Time Warner Cable (TWC) has announced it will once again attempt an experiment with usage-based pricing (UBP) for its broadband services. (News coverage here, here, and here.) The company gave UBP a shot a few years ago and some consumers, regulatory advocates, and lawmakers howled in protest. The radical activist group Free Press called for immediate policy action and former Rep. Eric Massa’s (D-NY) was happy to oblige with his proposed “Broadband Internet Fairness Act,” which would have let the FCC decide whether such pricing plans were permissible.
For their latest UBP experiment, TWC goes out of its way to avoid controversy, primarily by making it clear the plan is entirely optional. Here’s what their consumers are offered as part of what is being labelled it’s “Value Edition” plan:
- Up to 5GB/month of data transmission for a $5/month discount from one’s current monthly bill. All Standard, Basic and Lite broadband customers will be eligible. Turbo, Extreme and Wideband customers will continue as always, with access to unlimited broadband and no optional tiered plan or discounts.
- The ability to opt-in and opt-out of a tiered package at any time.
- A “meter” that tracks usage on a daily, monthly, weekly or even hourly basis, enabling customers to accurately gauge usage. Below is an example of the hourly meter:
- A 60 day/2 billing-cycle grace period to allow customers to adjust usage patterns. During this time we will notify customers of overages but won’t charge for them.
- Overages will cost $1 per GB, not to exceed a maximum of $25/month.
It’s hard to see how anyone could be against this and I was pleased to see that Harold Feld of Public Knowledge didn’t automatically dismiss it and, in fact, had some rather favorable things to say about it. Nonetheless, as UBP schemes begin to multiply — and they will — we can expect some of the same old concerns and criticisms to surface. Many folks hate the sound of differential pricing / price discrimination, believing it to be annoying at best or unfair at worst. But price discrimination and UBP techniques are all around us in the real world.
The important thing to keep in mind here is that pricing experimentation is good, not only because it can save consumers money and more fairly allocate costs, but because it helps pay for future investments and innovations in high fixed cost / low marginal cost industries like broadband. I won’t go into all the details about why I’m particularly fond of a “Ramsey pricing” (a two-part charge that would involve a flat fee for service up to a certain level and then a per-unit or metered fee over a certain level of use) approach because I’ve said it all here before. See:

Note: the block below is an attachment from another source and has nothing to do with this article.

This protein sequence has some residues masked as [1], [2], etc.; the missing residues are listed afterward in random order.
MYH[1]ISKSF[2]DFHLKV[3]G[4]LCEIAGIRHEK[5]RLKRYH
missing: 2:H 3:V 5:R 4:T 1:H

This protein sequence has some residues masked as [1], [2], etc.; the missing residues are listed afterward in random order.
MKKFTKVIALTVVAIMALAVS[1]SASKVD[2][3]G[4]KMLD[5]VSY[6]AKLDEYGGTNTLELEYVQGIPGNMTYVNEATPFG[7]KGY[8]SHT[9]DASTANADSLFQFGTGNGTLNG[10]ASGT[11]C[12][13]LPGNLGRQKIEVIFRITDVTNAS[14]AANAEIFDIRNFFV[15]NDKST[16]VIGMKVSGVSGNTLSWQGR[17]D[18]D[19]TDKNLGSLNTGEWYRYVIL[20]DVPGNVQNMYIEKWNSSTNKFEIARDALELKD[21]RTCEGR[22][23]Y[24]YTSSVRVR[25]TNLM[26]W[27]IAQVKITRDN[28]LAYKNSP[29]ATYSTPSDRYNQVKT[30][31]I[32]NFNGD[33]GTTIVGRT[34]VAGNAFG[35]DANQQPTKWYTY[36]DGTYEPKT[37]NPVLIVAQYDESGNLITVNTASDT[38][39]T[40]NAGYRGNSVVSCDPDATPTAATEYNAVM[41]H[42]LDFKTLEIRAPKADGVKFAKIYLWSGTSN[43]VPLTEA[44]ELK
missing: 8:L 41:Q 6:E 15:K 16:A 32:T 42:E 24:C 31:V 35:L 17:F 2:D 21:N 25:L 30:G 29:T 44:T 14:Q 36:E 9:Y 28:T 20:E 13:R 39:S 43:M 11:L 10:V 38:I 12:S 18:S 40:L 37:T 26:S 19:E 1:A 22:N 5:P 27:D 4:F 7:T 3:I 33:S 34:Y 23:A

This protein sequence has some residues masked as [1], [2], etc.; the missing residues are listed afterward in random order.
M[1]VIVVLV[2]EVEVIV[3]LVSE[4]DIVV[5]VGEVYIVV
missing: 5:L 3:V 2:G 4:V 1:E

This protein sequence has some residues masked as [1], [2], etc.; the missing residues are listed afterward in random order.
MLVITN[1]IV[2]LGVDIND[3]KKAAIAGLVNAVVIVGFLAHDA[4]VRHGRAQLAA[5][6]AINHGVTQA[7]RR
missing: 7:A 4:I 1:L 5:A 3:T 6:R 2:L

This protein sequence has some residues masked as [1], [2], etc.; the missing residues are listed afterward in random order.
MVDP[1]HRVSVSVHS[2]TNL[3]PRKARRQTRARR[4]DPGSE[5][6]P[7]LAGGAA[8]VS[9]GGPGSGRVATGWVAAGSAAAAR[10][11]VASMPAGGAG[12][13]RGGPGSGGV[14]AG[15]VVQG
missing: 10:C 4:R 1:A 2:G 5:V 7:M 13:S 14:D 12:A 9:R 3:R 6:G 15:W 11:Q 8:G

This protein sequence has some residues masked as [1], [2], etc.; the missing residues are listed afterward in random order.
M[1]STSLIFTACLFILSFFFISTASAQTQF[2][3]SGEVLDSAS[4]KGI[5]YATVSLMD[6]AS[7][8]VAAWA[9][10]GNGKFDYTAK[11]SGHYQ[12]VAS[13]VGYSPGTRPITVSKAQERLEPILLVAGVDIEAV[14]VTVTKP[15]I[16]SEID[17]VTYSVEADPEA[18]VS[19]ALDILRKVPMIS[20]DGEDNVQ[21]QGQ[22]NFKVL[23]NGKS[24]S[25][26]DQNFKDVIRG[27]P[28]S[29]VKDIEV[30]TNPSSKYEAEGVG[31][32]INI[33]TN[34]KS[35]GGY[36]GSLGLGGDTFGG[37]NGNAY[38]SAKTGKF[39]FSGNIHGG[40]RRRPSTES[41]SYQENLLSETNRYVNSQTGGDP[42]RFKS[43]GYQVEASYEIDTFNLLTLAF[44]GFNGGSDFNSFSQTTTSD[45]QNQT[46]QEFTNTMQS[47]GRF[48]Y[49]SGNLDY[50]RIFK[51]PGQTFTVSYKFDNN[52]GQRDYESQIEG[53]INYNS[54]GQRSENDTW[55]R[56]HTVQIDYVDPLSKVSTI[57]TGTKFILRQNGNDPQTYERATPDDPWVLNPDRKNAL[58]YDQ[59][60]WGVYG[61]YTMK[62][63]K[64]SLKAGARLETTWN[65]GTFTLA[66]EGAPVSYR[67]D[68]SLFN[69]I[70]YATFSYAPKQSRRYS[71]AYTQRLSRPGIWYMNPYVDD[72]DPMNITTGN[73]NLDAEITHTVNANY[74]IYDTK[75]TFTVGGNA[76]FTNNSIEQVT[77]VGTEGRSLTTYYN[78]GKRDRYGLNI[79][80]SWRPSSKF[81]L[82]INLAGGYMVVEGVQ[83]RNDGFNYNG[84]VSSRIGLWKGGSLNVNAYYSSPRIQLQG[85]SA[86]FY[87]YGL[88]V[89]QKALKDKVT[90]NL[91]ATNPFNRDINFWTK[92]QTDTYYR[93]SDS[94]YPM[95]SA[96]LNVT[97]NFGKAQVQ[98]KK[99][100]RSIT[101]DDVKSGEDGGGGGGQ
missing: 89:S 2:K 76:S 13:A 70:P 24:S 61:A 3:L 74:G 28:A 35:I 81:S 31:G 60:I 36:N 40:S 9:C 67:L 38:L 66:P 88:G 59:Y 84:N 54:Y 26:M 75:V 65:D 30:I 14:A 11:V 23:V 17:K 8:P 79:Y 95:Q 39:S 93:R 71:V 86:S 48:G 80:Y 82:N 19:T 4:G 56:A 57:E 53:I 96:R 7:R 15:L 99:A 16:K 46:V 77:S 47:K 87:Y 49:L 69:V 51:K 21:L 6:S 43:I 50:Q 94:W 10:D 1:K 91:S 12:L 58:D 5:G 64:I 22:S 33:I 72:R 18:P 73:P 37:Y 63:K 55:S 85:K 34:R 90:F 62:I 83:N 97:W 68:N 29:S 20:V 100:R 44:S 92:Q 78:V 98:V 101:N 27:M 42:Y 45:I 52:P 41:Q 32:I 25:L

- Smartphones & Usage-Based Pricing: Are Price Controls Coming (July 12, 2011)
- Netflix Falls Prey to Marginal Cost Fallacy & Pleads for a Broadband Free Ride (July 8, 2011)
- Why Congestion Pricing for the iPhone & Broadband Makes Sense (October 7, 2009)
- The (Un)Free Press Calls for Internet Price Controls: “The Broadband Internet Fairness Act” (June 17, 2009)
- Free Press Hypocrisy over Metering & Internet Price Controls (June 18, 2009)
- Bandwidth Cap Hysteria & the Alternative (October 4, 2008)
- Once Again, Why Not Meter Broadband Pipes? (September 7, 2007)
- Why Not Meter? (March 12, 2007)
- The Real Net Neutrality Debate: Pricing Flexibility Versus Pricing Regulation (October 27, 2005)
While I think some variant of UBP makes a great deal of sense for broadband (whether its wired or wireless), I believe it is essential that public policy remains agnostic regarding which pricing techniques are optimal and instead lets ongoing marketplace experimentation figure that out for us. It may be that different companies devise different pricing schemes in an attempt to differentiate themselves from competitors or potential new entrants. Let the experiments continue! I look forward to watching the Time Warner Cable experiment and others like it.